Companies are launching into their niche faster than ever before. The information age and technology allows for growth at a pace unknown in previous generations. Much of that growth is a direct reflection on the personality and passions of the founder who is seen in the public as the chief representative of the company. Social media fuels that even faster. I’m not sure building around a personality has been the case as extreme as it seems to be today.

As I view this phenomenon within corporate America, I can’t help but wonder if there are implications for churches as well.

Doesn’t Northpoint have the personality of Andy Stanley? Lifepoint certainly embodies the imprint of Craig Groeschel.

What will happen when these leaders attempt to retire? The answer to that question remains to be seen. I have no doubt these two mentioned are thinking about those issues, but are their lesser known counterparts? We certainly are planting lots of churches. And, that’s a good thing.

But, certainly also, we are planting many churches today that share their DNA with the founding pastor. The world of social media elevates the role of the founder in churches too. People follow leaders…personalities. We can agree Jesus is to be that personality…it is Him we are to follow…but even still, society tends to look for individual leadership to follow these days. Hopefully, those churches are preparing to be churches that will last for years to come.

This thought process encourages a few things churches (and organizations) may want to consider in their beginning years:

  • We must be thinking transition of the founder from the founding.
  • We must be careful not to elevate people or personalities over a vision.
  • Whenever possible, we may want to consider easing a leader out gradually, rather than allowing a fast exit of the founder.
  • We must make sure our visions are easily transferable, if we want the church (or organization) to exist long-term.

As with most posts, I don’t have all the answers. I’m, hopefully, just triggering thoughts.

What are yours?

If I Were Going to Start a Blog Today

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If I were starting a blog today…I’d do things differently than when I started this one.

I’d be offline for at least 30 days.

Maybe longer.

If I had enough patience…maybe several months.

And, I’d write…just write.

As much or as often as I felt like it.

I’d sharpen my craft.

I’d build a great blog platform (I have to have help with that part.)

I’d read other blogs and gain ideas.

I’d develop some outlines or themes for future posts.

I’d discover my unique voice…what I’m most passionate about writing.

I’d build up a pool of great posts.

But, I wouldn’t release them until I knew I was ready. At least 30 days. Maybe longer.

Then I’d release them at whatever interval I plan to post. (Daily, several times a week, weekly, etc.)

Why?

It would give me an arsenal of posts. I’d have some ready to go and then be able to concentrate of future posts. I’d be thankful to have the margin.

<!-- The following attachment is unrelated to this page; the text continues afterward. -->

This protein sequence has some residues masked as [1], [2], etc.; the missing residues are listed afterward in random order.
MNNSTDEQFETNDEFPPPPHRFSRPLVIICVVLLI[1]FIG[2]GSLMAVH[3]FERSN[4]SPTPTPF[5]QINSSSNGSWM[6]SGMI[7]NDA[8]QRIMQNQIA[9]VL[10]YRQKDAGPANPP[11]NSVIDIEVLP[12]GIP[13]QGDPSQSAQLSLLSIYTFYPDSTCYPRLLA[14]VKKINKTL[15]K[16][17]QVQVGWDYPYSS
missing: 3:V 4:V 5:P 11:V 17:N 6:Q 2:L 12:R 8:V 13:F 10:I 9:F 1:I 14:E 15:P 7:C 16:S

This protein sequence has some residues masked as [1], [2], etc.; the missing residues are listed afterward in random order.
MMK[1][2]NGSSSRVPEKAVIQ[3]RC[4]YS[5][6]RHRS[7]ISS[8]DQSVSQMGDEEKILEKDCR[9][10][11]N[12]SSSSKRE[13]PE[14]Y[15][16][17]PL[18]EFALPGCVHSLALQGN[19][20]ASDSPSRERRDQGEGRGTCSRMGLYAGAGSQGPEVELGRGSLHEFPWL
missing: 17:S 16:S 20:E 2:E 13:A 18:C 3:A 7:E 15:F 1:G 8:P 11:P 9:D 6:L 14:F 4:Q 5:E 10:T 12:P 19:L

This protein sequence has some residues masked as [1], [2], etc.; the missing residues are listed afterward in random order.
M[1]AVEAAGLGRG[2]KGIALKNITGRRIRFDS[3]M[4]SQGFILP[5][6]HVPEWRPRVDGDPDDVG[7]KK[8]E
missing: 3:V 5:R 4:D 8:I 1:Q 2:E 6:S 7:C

It would give me practice. I would know that I’d need to be able to write frequently if I were going to make blogging work long term. Audiences take time to develop. This would also discipline me to build my blogging muscles.

Here’s what I know now. Most people start a blog, but never continue. This would test my commitment and ability to sustain myself as a blogger. If I were going to start a blog today, I’d first want to make sure I was in it long enough to build my voice.

That’s what I’d do.

How Rumors Spread…

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I’m telling you stuff I wouldn’t tell anyone else. I would appreciate you not sharing it. I’m not one to spread rumors.

That was from the guy behind Cheryl and me at a ball game recently. Loud talker guy.

I thought to myself, “That’s exactly how rumors start.” 

In fact, I probably should have said…

“No. You would never spread a rumor. But, you will talk loud enough for everyone around you to hear what you are sharing. About someone. That you probably had no business sharing…even if you were a soft talker. ”

They discussed business, politics and the church. No bases were left untouched. And people were trashed with no opportunity to defend themselves.

But don’t worry loud talker. I’m safe. I won’t share anymore about Bob and all his problems with Tim or what a low life Wayne is because of the way he’s treated Sam.

You’re “non rumors” are safe with me.

(Names have been changed to protect the accused guilty.).

Moral of the story here. And, it applies to all of us…even pastors and bloggers.

Rumors spread because people share them.

And, I’m not angry, even if I sound like I am. Especially not at loud talker. Sadly, he was being no different than many of our conversations. He was just loud enough to get caught. (But, he should lower his voice. :) )

This guy didn’t necessarily anger me. Individually, he would have almost been funny…if it weren’t such a serious issue.

You see, I’ve seen the damage rumors cause. I’ve witnessed individual’s reputations destroyed by rumors. I’ve known rumors to divide a church. Satan uses rumors to spread lies.

So, rumors anger me. It’s sin. Shouldn’t it anger us all? And, at some level we can all be guilty.

Let’s do our part to stop the spread. And, the way to do that is not to share them.

You may now want to read 7 Ways to Stop Gossip or listen to my sermon message on addressing gossip HERE.